Amp settings for Sunshine of your love

Hi All,

Please bare with me.
I’ve only been playing guitar for a month on Grade 1 module 4, so early days…

I’ll like to learn to play Sunshine of my love - Eric Clapton (
I know it’s way hard for my level but I’d like to try…good way to progress.

I use a PRS McCarty 594 with a Mighty Plug MP2 amp and headphones.

I dont know anything about amp settings :disappointed: so can someone maybe give me an idea what sort of settings i need to get a relativity close sound to the original…

Thank you :blush:

PS: Going forward, how is the best way to learn about amp settings so I can look into this more

Hi @rachelcoles

First, the standard warning - it is really hard to offer settings because so many things are different between your setup and the original. You will generally find folks won’t even respond with useful info.

Ok, since i don’t like the above response, here’s something to get you started. :slight_smile:

You are pretty early in your learning, so don’t get tied up in making yourself sound too close to the original. If you set a goal to make sure the song is clearly recognized, that should be a great starting point for you.

As I listen to Justin’s lesson there, it sounds like he has a bit of distortion, the bass is a little quiet and the mid and treble are about the same. I strongly recommend that you mostly balance out the bass, mid, and treble to get the general tone in the right place and consider that a success.

What I tried: high-gain plexi channel with gain about 4, bass about 2, mid about 4, and treble about 5. I tried some other amp models as well, and could dial in something pleasing. I am choosing plexi here since your amp probably has that model. Use the bridge pickup on the McCarty, guitar gain way up, and tone towards treble - maybe max, then adjust as you think it needs.

On the Cream original, I think I remember more distortion than Justin’s. You are likely to find that hard to control - the string noise will come right through with gain higher, so turn the distortion (gain) down so you can enjoy playing the song. Expect controlling noise to be difficult for you at this point!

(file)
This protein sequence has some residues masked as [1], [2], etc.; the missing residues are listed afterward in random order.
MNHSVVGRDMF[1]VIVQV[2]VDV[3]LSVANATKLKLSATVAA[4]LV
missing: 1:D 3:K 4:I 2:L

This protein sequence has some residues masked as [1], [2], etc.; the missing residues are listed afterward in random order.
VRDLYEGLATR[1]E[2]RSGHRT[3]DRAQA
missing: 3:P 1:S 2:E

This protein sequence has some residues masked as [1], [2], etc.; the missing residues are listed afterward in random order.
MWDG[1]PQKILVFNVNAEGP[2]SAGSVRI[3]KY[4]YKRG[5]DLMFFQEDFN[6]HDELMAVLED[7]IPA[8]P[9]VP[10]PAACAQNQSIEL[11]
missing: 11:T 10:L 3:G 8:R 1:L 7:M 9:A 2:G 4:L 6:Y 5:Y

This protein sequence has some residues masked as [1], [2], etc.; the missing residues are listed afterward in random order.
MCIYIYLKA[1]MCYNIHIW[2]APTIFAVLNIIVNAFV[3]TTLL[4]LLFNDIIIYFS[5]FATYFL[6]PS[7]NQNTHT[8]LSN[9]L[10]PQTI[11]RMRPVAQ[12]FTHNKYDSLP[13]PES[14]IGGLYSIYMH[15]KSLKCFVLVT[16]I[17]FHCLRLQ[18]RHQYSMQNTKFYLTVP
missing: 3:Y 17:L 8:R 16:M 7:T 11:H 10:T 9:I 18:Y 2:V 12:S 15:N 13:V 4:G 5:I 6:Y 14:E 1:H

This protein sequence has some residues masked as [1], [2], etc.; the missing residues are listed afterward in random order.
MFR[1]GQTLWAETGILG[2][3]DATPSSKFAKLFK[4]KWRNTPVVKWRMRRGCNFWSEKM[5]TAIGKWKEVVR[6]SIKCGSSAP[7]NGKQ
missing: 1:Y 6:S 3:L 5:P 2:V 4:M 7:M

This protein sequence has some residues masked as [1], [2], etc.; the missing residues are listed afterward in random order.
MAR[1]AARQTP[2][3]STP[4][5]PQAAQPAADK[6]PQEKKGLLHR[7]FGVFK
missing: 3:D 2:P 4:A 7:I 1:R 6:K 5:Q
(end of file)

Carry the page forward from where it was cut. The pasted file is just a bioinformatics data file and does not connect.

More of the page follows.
I think Clapton was using an SG back then, and the SG will be very chimey sounding compared to your McCarty, so this is why I think the guitar tone will need to be far toward treble. Might just be my hearing is bad too, and I am going by memory.

Again, don’t try to get the sound exact - you probably won’t for a lot of reasons (recording is mixed, SG is lots different than McCarty, amp is different…). Timing of that riff will go a long way to making it sound right, even if the tone is not all that close.


Yeah he used an SG ( humbucker) and marshal half stack (1966 Marshall JTM45/100 head and a single Marshall 1960B cab)

Neck pickup, bol 10, tone dialed down to 1
So you want a 60s marshal setup like this

1 Like

You need some overdrive, not distortion, neck pickup, and a smidge of delay to get a double tracked effect.

But the real sauce is in using staccato when you play it, otherwise it still won’t sound quite right.


I’m far from an expert on tone, but I have read some stuff about this song (and I fool around with it myself at times). I think what Rob said above is generally what you are going for. Not the amps, per se (you can use a modeling amp and (possibly) an overdrive pedal), but the high-ish overdrive and low tone settings on the neck (humbucker) pickup.

1 Like

Pretty sure the mp2 should have a plexi / marshal /‘British’ amp sim that should work OK

1 Like

Hi All,

Thank you so much for all the information, so much it take in and try and learn… :see_no_evil:

I’ve set my amp to what @sequences (Michael) suggested and saved it as a pre-set. I’m going to give it a go and play around with the bridge pickup and bass/treble controls on the PRS.

So much for just plugging in and playing - At this rate I’d need a degree just to learn all the settings of the amp and the guitar LOL
It does make you appreciate how much effort artists go to, to create that perfect sound.
Suppose it’s years of trial and error… :grinning:

1 Like

Plenty of tone :rabbit2: :hole: to come my friend ! Enjoy.

1 Like

Most artist don’t give it a second thought, They know their equipment very well and it’s easy to come up with a sound you like. The hard thing is to replicate it on different equipment.


I have more of TheMadman’s rabbit holes than firm ground around my guitar chair. I love to fiddle, so I have selected gear to accommodate that.